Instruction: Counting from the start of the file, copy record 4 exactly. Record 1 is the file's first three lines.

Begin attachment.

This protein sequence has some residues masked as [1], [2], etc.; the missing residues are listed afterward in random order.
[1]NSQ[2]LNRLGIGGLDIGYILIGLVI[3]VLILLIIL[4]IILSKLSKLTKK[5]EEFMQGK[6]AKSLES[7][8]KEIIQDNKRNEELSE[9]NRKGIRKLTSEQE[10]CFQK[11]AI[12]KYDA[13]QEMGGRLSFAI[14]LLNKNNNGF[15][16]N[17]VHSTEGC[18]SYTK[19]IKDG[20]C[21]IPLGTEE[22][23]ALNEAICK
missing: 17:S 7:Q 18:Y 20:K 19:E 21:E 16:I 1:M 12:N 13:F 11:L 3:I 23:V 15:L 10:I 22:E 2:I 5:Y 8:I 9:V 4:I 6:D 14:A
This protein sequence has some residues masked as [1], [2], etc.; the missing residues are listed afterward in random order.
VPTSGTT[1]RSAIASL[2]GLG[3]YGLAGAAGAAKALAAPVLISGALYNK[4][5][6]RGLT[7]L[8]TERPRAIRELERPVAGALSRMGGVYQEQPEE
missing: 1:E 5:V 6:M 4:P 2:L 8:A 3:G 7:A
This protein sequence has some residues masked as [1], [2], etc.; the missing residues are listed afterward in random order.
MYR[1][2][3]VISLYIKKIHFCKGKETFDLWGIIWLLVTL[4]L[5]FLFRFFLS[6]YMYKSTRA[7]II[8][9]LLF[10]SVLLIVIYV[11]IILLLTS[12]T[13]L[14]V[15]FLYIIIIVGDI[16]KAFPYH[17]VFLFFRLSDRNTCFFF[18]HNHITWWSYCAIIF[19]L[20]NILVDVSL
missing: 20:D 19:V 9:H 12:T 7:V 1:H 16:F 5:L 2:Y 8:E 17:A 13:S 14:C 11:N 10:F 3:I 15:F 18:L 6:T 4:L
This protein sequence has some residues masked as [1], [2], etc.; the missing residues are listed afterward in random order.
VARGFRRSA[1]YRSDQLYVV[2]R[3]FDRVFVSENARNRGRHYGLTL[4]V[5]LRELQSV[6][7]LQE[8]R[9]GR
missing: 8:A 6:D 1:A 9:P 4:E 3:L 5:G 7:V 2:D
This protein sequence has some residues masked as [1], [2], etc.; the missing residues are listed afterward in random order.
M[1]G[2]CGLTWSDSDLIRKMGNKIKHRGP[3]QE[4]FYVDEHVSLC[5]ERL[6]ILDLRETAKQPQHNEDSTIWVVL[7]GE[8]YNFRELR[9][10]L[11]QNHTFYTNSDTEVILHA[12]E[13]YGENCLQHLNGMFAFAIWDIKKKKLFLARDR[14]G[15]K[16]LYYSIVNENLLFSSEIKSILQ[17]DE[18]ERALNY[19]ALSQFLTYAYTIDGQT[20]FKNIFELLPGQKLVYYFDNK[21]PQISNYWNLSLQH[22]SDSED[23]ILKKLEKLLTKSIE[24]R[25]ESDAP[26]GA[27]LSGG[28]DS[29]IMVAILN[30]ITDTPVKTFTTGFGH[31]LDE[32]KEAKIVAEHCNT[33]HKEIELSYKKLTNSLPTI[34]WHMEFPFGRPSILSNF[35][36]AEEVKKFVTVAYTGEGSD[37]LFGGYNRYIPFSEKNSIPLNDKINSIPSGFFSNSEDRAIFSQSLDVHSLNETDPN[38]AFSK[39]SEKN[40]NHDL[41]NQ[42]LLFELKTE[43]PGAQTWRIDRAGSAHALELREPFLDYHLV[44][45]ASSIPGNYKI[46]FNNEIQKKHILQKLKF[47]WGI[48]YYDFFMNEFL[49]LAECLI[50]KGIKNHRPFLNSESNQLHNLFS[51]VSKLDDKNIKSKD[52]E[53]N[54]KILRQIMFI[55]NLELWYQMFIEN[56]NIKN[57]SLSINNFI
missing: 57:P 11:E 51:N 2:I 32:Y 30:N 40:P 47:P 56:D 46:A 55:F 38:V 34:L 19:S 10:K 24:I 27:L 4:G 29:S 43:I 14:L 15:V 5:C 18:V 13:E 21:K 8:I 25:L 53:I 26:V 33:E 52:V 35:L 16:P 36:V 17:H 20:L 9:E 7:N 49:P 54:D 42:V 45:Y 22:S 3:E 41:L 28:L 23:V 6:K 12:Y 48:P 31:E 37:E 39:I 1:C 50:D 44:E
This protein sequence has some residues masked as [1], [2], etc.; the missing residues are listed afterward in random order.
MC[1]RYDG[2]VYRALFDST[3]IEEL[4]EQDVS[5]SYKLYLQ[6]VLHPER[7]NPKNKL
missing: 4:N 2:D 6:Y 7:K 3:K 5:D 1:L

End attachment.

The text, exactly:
This protein sequence has some residues masked as [1], [2], etc.; the missing residues are listed afterward in random order.
VARGFRRSA[1]YRSDQLYVV[2]R[3]FDRVFVSENARNRGRHYGLTL[4]V[5]LRELQSV[6][7]LQE[8]R[9]GR
missing: 8:A 6:D 1:A 9:P 4:E 3:L 5:G 7:V 2:D